To see the world in a grain of sand

PUBLISHED : Sunday, 13 May, 2012, 12:00am
UPDATED : Sunday, 13 May, 2012, 12:00am


Ever wonder why it's so hard to swat a fly? It's because that pesky little insect has better flight manoeuvrability than any human or any machine that humans have yet devised.

The common housefly leaves the most advanced jet fighter in the dust: it turns right angles in one twentieth of a second, it reaches top speed in two-hundredths of a second and its wings flap over 200 times a second (hence the buzzing sound). The fly's flight commands originate from 100,000 neurons in its brain that can be seen only under an extremely advanced microscope.

The fly's brain and countless other complex systems in nature are invisible to the naked eye. They operate below the threshold of human vision, at the level of atoms, molecules, proteins and cells - or the nanoscale, which is a thousand times smaller than the microscopic scale and a billion times smaller than the metric scale.

But it's only in the last 30 years, with the development of electron microscopes, which use a beam of electrons to see things too small to be seen using light, that scientists have been able to observe matter at the nanoscale. By zooming into it, they have been able to study how atoms and molecules make things happen, leading to the new field of nanoscience. Advanced nanoscopic microscopes also have a tiny probe that can move atoms and molecules around and rearrange them. This amazing capability has given rise to the new frontier of nanotechnology, one of the most exciting in science and technology today.

Nanotechnology can be defined as the creation or manipulation of engineering systems of between one and 100 nanometres (a nanometre is one billionth of a metre). To put that in perspective, the diameter of an atom is between 0.1 to 0.5 nanometres, the diameter of a human hair about 1,000 nanometres. So nanotechnology works with devices that range in size from two atoms to one-tenth of a human hair.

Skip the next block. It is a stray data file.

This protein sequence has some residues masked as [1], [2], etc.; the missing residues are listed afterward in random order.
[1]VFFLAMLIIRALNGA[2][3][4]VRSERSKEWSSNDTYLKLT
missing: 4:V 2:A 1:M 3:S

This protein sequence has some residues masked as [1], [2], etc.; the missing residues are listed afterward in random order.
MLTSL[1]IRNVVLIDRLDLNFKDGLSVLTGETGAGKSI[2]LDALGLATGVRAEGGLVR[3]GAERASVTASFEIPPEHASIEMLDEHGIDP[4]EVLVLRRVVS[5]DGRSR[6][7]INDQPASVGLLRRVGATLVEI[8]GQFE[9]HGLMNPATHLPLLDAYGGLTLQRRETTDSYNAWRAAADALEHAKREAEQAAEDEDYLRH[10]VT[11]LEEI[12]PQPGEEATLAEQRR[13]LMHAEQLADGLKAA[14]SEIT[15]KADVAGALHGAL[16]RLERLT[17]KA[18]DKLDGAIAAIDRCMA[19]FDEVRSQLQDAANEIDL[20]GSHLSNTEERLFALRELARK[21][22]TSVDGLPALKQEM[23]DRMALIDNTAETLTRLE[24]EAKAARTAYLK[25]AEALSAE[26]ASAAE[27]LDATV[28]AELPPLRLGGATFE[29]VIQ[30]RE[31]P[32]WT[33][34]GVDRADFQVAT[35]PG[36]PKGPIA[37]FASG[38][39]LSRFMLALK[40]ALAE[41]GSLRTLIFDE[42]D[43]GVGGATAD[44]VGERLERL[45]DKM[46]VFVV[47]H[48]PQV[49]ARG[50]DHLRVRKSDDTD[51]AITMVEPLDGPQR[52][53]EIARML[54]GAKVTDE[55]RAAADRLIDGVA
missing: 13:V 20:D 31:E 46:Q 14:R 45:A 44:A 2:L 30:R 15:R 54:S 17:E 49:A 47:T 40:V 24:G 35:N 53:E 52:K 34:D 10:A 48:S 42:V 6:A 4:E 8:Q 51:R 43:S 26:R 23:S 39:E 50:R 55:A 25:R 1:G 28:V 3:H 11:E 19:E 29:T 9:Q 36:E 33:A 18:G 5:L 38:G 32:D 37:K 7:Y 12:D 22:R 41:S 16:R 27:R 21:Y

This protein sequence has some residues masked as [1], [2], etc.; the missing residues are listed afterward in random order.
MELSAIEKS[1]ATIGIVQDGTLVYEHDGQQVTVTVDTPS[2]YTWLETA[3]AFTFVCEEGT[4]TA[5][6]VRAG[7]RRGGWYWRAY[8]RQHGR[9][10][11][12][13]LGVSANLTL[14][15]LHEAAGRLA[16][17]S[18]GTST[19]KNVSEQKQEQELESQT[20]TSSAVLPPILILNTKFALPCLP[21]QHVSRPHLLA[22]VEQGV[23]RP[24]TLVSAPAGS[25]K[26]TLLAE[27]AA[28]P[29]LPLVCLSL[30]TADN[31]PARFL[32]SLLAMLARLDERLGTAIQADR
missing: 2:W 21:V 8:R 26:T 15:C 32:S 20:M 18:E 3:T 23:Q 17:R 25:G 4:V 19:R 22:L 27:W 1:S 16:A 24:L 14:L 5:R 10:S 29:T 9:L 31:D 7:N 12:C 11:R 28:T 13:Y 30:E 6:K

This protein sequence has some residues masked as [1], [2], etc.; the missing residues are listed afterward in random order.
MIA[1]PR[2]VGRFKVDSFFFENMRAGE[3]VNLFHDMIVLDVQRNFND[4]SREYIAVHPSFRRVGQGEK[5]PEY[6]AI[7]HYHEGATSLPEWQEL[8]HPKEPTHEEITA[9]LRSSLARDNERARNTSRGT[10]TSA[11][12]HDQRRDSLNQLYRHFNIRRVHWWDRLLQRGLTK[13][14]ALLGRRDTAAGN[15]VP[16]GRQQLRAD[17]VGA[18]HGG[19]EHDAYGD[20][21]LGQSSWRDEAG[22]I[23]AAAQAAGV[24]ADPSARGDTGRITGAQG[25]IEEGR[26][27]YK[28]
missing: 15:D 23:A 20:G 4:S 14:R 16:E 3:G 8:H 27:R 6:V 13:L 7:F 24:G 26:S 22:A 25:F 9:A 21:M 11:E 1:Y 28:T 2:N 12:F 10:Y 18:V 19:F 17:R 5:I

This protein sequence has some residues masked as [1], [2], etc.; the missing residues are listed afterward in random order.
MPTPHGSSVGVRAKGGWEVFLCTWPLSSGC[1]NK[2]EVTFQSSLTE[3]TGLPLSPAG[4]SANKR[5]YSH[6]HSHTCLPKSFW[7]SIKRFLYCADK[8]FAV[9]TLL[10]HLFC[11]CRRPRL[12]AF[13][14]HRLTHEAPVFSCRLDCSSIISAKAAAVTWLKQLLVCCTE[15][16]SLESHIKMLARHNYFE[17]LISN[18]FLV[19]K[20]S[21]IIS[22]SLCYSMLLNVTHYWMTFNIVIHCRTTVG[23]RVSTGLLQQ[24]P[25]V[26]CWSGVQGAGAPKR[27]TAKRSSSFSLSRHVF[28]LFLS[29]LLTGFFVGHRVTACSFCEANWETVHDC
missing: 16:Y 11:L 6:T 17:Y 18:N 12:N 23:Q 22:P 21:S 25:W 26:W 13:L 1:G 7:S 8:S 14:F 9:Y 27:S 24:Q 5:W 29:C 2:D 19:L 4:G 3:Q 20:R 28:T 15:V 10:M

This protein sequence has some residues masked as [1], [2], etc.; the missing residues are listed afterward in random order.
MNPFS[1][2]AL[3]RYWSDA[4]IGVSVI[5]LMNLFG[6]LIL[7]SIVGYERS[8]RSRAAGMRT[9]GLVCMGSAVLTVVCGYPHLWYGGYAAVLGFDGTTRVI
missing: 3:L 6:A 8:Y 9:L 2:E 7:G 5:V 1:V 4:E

What's the point of doing things on such an incredibly small scale? At this scale, many substances take on different physical and chemical properties that can be used to make highly innovative products - from nano-materials that are stronger, more durable or more dirt-resistant than anything we have today, to nanobots that can be sent into hazardous environments to clean up nuclear waste.

Scientists research the nano-world in different ways. For example, biologists investigate nano-engineering in natural organisms and seek to produce technical equivalents for it. This area of research has been dubbed 'bio-inspiration'. The great American physicist Richard Feynman was the first to observe, in 1959, that enormous amounts of information and sophisticated engineering are carried out in exceedingly small spaces in biological systems.

Among innumerable examples of biological systems employing nanotechnologies that have evolved over millions of years are: nanoscopic tunnels in the male silk moth's antenna, which can detect a single molecule of the sex pheromones emitted by a female moth up to 4.5 kilometres away; a gecko's toepad, which has billions of bristles ending in spatulas about 200 nanometres wide that make contact with a surface, allowing it to scuttle upside down on the ceiling; and the lotus leaf, which has a rough surface made up of many tiny bumps that repel water and keep it clean.